The man, who was considered dead for 45 years, returned home. Where was he?

For nearly half a century, Sajid Tungal’s relatives believed he died in a plane crash. Sajid Tungal, who recently turned 70, left his father’s house in Kerala, India, when he was 22 years old. He chose to start a new life in the United Arab Emirates, away from his parents, four sisters, and three brothers. According to The National News, the man settled in Abu Dhabi and became involved in creative activities such as organizing screenings of Malayalam films and performances by Indian singers and dancers.

Sajid accompanied a group of touring artists for ten days in October 1976, and on a flight from Bombay to Madras, he was involved in a plane crash when one of the engines caught fire, and the plane fell and crashed. Rescuers were unable to find any of the 95 passengers and crew members on board alive. Sajid’s family had to accept the fact that he would never return home.

They were unaware that their relative had not died. He moved to Bombay (modern-day Mumbai) in 1982 and has remained there ever since.It was extremely difficult for Sajid to achieve the level of income he had in Abu Dhabi in Bombay. He attempted but failed to conduct business. To survive, the man took any job he could get, even if it was low-paying. Sajid had no intention of returning home or even informing his relatives about himself because he did not want to disappoint them.

“I didn’t call my family because I felt like a failure.” I told everyone that I was going to the Emirates to become wealthy, but this did not happen. Then I tried my luck in Bombay, but I was back at square one. So 45 years have passed,” the Indian says. Sajid’s friend moved him to an evangelical missionary shelter in 2019 after learning that he was alive but ill and living in poverty.

For the past 20 years, its leader, Pastor K. M. Filip, has been reuniting missing people with their families. He attempted to assist the new ward, but he refused to discuss his family for more than two years. According to the pastor, Sajid suffered from a variety of psychological disorders, including depression, which he succumbed to following the plane crash. He suffered from alcoholism and a constant sense of guilt.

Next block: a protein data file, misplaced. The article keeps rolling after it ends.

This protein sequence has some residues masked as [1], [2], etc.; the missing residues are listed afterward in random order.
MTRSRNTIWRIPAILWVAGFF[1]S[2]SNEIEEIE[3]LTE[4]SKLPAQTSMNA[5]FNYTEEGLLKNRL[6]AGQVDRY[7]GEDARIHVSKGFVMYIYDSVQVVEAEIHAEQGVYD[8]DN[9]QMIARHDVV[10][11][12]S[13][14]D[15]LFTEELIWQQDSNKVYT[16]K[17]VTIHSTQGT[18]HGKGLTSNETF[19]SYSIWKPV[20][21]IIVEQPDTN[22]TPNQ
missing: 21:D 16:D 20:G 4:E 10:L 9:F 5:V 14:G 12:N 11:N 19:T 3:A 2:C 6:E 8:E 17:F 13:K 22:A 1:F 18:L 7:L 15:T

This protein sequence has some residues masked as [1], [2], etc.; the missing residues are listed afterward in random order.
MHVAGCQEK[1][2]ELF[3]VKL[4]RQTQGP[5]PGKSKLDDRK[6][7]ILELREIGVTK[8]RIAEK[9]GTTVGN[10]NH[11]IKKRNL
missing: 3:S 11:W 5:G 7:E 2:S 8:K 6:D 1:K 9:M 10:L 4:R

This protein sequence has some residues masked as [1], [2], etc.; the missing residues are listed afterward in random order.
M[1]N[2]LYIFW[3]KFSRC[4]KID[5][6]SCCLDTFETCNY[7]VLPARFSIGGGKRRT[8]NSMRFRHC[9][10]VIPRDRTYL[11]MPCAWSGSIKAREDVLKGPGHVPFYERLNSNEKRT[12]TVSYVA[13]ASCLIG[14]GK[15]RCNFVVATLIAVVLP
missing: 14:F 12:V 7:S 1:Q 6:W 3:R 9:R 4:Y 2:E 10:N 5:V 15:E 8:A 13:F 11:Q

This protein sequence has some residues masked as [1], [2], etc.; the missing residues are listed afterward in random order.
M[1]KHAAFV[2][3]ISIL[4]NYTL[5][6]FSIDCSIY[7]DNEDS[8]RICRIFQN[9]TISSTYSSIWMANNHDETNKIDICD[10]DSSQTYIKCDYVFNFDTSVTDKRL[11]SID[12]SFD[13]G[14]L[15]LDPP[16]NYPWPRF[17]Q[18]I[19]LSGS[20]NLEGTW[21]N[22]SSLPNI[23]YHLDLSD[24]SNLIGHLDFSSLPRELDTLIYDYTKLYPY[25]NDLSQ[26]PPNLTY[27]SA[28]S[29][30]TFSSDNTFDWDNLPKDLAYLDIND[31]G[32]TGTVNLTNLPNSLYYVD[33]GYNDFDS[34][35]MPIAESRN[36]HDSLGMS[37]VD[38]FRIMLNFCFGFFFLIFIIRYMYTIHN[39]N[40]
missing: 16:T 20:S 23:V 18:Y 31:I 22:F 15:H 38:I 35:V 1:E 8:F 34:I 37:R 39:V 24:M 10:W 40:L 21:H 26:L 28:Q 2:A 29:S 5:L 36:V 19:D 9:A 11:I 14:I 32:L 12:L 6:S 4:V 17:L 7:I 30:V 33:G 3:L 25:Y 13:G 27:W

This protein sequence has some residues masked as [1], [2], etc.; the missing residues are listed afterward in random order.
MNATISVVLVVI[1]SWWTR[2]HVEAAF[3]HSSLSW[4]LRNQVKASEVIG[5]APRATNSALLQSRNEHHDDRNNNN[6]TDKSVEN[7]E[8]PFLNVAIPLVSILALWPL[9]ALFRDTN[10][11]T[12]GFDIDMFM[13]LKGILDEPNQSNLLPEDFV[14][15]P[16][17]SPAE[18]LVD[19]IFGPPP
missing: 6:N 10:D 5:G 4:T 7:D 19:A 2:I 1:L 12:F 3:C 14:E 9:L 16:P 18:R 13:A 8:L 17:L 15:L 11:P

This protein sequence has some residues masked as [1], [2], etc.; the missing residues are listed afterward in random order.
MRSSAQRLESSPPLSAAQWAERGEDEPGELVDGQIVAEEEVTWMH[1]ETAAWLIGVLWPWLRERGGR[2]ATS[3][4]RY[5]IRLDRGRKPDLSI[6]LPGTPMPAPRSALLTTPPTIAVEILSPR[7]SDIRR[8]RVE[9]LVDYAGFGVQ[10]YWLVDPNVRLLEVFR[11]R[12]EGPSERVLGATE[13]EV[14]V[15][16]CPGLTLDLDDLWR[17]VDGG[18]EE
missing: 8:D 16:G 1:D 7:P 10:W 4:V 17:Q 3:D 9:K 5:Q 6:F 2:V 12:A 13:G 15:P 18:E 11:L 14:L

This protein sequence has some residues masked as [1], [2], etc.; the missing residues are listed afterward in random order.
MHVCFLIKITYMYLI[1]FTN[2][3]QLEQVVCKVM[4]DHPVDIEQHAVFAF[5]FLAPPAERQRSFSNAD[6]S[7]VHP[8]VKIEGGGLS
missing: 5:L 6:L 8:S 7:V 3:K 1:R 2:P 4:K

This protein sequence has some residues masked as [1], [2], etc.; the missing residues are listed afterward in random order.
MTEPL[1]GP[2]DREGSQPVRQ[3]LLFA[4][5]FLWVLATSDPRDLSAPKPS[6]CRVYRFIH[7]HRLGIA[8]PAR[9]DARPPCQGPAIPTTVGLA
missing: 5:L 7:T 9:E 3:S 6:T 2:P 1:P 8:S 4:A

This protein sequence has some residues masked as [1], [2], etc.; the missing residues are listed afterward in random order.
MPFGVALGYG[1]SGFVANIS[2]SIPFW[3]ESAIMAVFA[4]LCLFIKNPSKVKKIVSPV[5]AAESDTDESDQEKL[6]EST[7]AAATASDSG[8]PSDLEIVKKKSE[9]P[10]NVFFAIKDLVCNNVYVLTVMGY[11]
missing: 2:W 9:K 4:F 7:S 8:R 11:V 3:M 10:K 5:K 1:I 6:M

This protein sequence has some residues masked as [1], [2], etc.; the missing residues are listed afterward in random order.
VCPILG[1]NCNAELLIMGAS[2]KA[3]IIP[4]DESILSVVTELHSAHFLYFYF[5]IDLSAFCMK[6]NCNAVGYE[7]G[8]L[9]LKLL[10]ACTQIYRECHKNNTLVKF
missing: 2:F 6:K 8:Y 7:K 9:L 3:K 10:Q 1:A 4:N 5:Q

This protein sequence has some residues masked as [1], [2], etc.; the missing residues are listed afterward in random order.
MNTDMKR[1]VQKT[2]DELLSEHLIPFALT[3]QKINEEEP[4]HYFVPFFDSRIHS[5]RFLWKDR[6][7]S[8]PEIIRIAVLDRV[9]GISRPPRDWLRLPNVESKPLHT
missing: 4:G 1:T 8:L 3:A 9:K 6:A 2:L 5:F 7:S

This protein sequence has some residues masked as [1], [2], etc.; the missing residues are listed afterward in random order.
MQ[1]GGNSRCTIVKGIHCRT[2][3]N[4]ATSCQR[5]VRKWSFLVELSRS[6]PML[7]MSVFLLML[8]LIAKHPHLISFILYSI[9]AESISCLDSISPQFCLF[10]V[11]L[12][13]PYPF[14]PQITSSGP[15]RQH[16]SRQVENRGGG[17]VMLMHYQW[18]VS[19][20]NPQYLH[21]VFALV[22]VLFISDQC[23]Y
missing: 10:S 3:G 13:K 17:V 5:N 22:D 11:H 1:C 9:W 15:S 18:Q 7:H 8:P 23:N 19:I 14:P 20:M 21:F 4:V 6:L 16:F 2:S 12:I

This year, the situation has progressed from a standstill. Sajid mentioned relatives in a conversation with the pastor, and the shelter’s social worker, who was in Kerala on business, decided to check the information at the local mosque. Tungal’s family was known to the imam, who escorted the caseworker to their home. The news that Sajid was alive shocked his relatives. His father passed away many years ago, but his mother, who just turned 91, was able to wait for her son.

Soon after, Sajid received a video call and saw his family for the first time in 45 years. It was revealed that Sajid would be taken over by his brother Mohammed Kunju soon. According to the man, neither he nor his siblings have ever forgotten their parents’ firstborn child.

Mohammed flew to Abu Dhabi after the plane crash in the hopes of finding his brother. Passers-by shook their heads when he showed them his picture. Sajid’s father, too, hoped that his son would return. He left a will in which he left the same plots of land to all of his sons, including the “deceased.”

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